Here’s where my gratitude dissolves into disagreement and the hope for dialogue: I fail to see the logic of your position. By allowing same sex couples to marry, the court would not mandate that you agree with the position or practice, sanction it, or become the agent of those unions. They would simply allow those who wish to make that covenant and to bind themselves to each other with a legal agreement the freedom to do so. I fail to understand how that impinges on your religious freedom.

I’m also puzzled by your association of same sex marriage with sin. I agree that our post-modern culture’s propensity is to let everyone decide what’s right and wrong based on what’s right and wrong for them; that’s problematic for me, too. But I disagree that the action of two people committing themselves to one another for life in an exclusive relationship of love and trust is “sin.” Where sin exists, let’s point it out and hold one another accountable for it; but let’s not call committed love “sin.”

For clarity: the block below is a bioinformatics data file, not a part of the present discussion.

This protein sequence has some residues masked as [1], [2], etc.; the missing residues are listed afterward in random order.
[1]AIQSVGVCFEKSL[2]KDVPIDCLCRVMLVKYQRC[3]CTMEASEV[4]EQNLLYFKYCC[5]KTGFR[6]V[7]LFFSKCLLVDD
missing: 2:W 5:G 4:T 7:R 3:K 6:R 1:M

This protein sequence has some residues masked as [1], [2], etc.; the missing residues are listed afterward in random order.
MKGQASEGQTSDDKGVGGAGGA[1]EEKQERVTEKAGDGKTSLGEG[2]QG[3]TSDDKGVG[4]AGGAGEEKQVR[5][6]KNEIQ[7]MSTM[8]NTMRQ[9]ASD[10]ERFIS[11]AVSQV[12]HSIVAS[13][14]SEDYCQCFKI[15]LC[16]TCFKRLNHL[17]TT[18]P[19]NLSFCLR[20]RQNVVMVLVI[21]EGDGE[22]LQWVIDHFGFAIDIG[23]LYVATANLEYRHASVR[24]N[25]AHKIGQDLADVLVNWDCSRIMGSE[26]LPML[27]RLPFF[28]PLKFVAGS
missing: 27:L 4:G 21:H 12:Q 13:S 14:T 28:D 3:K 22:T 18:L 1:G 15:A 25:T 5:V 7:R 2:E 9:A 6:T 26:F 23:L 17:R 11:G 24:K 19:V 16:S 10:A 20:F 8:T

For what it’s worth, I don’t think you’re a “drooling white bigot of the Jim Crow era” for holding to your convictions. In the same fashion I hope you won’t consider me a liberal antinomian who is unwilling to set limits to any kind of behavior. I’m not. I, too, consider myself a traditional Christian. And the moniker of traditional Christian probably allows for a broad spectrum of views on many issues of morality.